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Boston Globe Online-- September 19, 1997

Fleetwood Mac revive past warmly

By Steve Morse, Globe Staff

HARTFORD - Time to come out of the closet. I've followed Fleetwood Mac ever since the group played acid blues in ecstatic evenings at the Boston Tea Party in the late '60s. Fleetwood was a hard-edged, male-dominated unit in those days. I recall that when the first woman, Christine McVie, joined the group, she was booed - that's how hard-core the fans were.

Later came the Lindsey Buckingham/Stevie Nicks addition, sparking a new sound, a new male/female sensitivity, and a flood of million-selling albums. The band moved from blues to pop-rock, keeping a few psychedelic touches and doing it all with style. The ''Rumours'' album (1977) sold in the zillions, and I even liked their experimental follow-up, ''Tusk, '' which made rock history because it was the first album to exceed a $1 million studio budget.

The Mac faded in recent years with differing lineups but has just re-formed with the popular ''Rumours'' group, with Buckingham, Nicks, and McVie swapping vocal leads and sharing celestial harmonies in front of the revitalized rhythm section of drummer Mick Fleetwood and bassist John McVie.

The band opened a national tour here Wednesday with a near-capacity crowd of 19,000 - the first one with the ''Rumours'' lineup since 1983 - and it was a truly inspired night. It was a 2 1/2-hour synthesis of catalog tunes and new songs similar to the format of the MTV concert special the band did this summer, but with more warmth and spirit.

There also were nine additional numbers, from Nicks's sultry ''Gypsy'' and Buckingham's emotive ''Go Insane'' (falling somewhere between a prayer and a cry for help), to McVie's transcendent ''Song Bird,'' and a surprise version of the Beach Boys' ''Farmer's Daughter,'' which Fleetwood Mac had once recorded for a live album.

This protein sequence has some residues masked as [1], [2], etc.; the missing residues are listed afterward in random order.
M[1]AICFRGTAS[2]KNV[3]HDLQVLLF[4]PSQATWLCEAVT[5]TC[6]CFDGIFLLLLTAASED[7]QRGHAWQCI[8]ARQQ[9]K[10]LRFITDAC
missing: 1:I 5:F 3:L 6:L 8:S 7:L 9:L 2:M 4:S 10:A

The Mac now moves to Great Woods tonight and tomorrow for two sold-out shows that will draw nearly 40,000 fans. The set may be changed slightly there, and one possible addition is the vintage late-'60s Fleetwood tune ''Oh Well,'' which Buckingham would do. (It is the only pre-mid-'70s song the band intends to perform on this tour.)

On Wednesday, the group used two extra guitarists (Neale Heywood and Brett Tuggle), two backup singers (Sharon Celani and Mindy Stein), and percussionist extraordinaire Lenny Castro. It made for a rich, sumptuous sound, but also for flexibility.

The opening songs were the same as the TV special - ''The Chain'' (with Buckingham scatting primally), ''Dreams'' (a signature Nicks number), and McVie's ''Everywhere,'' which displays the same skiffle-beat tone that other Britishers like John Lennon and Paul McCartney adored.

Nicks, who has lost some weight and is singing more youthfully than she has in years, followed with ''Gold Dust Woman.'' The focus then switched to Buckingham's wailing ''I'm So Afraid'' and, by contrast, the soothing pop of McVie's new ''Temporary One,'' about building a bridge back to one's lover. Nicks added whirling-dervish spin moves to the song, firing up an all-ages crowd that looked exhilarated by night's end.

''Thank you for following us all these years,'' said Nicks. ''It's very cool.''

Nicks turned wistful on ''Landslide'' (with her famous line, ''Children get older, I'm getting older too'') before McVie restored an insistent pop edge on ''Say You Love Me'' and ''You Make Loving Fun.'' Hearing these songs made one realize what a pop-music machine Fleetwood Mac once was, despite simmering backstage feuds that stemmed from failed intra-band marriages and drug and drinking problems, which are now history.

But this wasn't just a memory-lane trip. The new songs were strong, such as Buckingham's ascending ''Bleed to Love Her'' and provocatively ghoulish ''My Little Demon.''

Buckingham's musicianship had taken a quantum leap from his last Mac tour, probably because of his wood-shed period with a guitar orchestra that he took on the road a few years ago. Buckingham scorched through ''Tusk,'' which attained a Grateful Dead ''Terrapin Station'' vibe and kept it up with the rockabilly-spiced ''Eyes of the World'' and set-closing ''Go Your Own Way.''

If the Great Woods shows measure up to the Hartford debut, then expect more exhilaration.


This story ran on page E13 of the Boston Globe on 09/19/97.